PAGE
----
Ask your veterinarian to conduct a tick check at each exam. And, talk to your veterinarian about tickborne diseases in your area.

      Reduce tick habitat in your yard. Keeping your lawn, bushes, and trees trimmed back will help reduce the population of fleas and ticks in your backyard. If there are fewer areas for these parasites to live and breed, there will be fewer of them to be concerned with. If you still have a problem, consider using one of the various household and yard sprays or granular treatments that are available from your veterinarian, pet store, or local garden center. Just be careful when using these products, as they can be harmful to animals, fish, and humans. If you have a severe problem or you are concerned about the proper handling of these chemicals, you might want to consider hiring an exterminator to apply yard and area sprays to control the ticks and fleas.

      Keep Dog(s) Indoors. While you do have to take your dog outside a few times a day, it is probably not a good idea to allow him to stay outside for extended periods during the height of tick season. Preventing your dog from roaming through wooded areas where ticks are likely to be lying in wait is a very effective way of keeping your pet safe from exposure, but you will still have to check your dog over thoroughly, even after short walks through grass and brush. You may still have a few ticks wandering around your yard, but if you keep things tidy and use preventives for when your dog does go out and check your dog over for any rogue ticks that might have attached themselves, your dog should have minimal risk of becoming a meal for ticks this summer.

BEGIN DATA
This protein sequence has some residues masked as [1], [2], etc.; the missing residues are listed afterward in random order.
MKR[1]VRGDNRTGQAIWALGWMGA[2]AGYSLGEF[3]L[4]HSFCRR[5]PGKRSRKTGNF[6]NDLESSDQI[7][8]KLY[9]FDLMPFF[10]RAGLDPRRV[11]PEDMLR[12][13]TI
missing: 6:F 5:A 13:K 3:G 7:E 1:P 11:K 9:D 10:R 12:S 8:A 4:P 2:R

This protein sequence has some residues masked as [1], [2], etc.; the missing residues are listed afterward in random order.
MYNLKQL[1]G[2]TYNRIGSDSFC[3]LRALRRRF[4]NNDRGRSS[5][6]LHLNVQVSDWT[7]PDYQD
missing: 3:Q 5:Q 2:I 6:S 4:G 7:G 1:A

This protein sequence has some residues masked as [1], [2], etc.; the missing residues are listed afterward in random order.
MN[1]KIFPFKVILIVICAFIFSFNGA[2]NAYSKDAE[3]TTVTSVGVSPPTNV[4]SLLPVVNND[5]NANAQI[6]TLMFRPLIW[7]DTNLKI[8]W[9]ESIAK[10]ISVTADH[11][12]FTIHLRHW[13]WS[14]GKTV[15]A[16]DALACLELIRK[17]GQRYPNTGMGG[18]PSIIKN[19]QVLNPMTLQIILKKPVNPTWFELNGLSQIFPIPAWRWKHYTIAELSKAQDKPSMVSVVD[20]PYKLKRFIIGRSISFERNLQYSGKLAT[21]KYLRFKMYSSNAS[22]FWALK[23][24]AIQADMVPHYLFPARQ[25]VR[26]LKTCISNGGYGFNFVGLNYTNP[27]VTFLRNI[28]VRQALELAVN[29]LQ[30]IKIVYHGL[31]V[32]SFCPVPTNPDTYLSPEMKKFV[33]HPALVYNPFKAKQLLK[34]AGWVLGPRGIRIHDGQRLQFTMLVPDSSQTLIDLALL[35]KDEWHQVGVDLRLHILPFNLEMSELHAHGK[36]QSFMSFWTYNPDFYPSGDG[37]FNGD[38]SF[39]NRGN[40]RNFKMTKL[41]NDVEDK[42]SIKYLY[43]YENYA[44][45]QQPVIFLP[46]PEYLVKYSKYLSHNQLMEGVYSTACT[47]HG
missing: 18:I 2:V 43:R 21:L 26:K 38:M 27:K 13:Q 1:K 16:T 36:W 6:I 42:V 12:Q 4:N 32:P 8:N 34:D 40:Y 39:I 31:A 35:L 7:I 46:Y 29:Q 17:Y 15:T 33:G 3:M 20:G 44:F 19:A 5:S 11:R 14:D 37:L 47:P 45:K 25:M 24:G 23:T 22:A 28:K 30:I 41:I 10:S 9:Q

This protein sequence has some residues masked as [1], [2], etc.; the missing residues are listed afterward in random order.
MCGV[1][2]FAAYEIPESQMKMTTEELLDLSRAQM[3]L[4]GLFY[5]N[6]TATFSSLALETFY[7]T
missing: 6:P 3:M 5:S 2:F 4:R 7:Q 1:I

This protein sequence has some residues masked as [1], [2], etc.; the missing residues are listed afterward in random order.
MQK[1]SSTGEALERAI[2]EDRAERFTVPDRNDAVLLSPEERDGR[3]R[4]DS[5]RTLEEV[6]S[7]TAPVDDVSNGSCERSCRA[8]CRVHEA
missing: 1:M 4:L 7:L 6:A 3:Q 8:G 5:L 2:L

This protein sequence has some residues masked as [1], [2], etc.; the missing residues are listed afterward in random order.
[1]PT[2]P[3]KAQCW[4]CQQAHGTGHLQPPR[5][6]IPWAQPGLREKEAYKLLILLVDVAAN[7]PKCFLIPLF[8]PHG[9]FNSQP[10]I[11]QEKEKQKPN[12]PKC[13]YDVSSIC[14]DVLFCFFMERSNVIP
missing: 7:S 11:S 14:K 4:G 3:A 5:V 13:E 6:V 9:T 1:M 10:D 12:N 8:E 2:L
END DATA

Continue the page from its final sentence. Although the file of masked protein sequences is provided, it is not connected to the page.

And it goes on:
Use tick treatments or preventives on your pet. There are a wide variety of options to use both as preventatives or to kill ticks on dogs, including topical treatments, oral medication, powers, dips, shampoos, collars, powers and sprays.  There are some alternative natural options out there too.  Below provides more details on the options available and some of the pros and cons (source CDC).

          Kill Ticks on Dogs

          A pesticide product that kills ticks is known as an acaricide. Acaricides that can be used on dogs ,include dusts, impregnated collars, sprays, or topical treatments. Some acaricides kill the tick on contact. Others may be absorbed into the bloodstream of a dog and kill ticks that attach and feed.

          Pros: Helps reduce  ticks in the environment, Prevents tickborne disease

          Cons: Tick bites can cause a painful wound and may become infected. When bitten, a dog may become infected with a number of diseases. This depends on the type of tick, which diseases it is carrying (if any), and how quickly a product kills the feeding tick.

          Examples of topically applied products (active ingredients):

            • Fipronil
            • Pyrethroids (permethrin, etc.)
            • Amitraz

           Repel Ticks on Dogs

          A repellent product may prevent the tick from coming into contact with an animal at all or have anti-feeding effects once the tick comes into contact with the chemical, thus preventing a bite.

          Pros: Prevents bite wounds, possible resulting infections and tickborne disease

          Cons: Will not reduce the number of ticks in the environment (doesn’t kill ticks)

          Examples of topically applied products (active ingredients): 

            • Pyrethroids (permethrin, etc.)

          Have suggestions or comments? Share your story or what remedies have worked for you.

          March 04, 2015 by Jen Troxell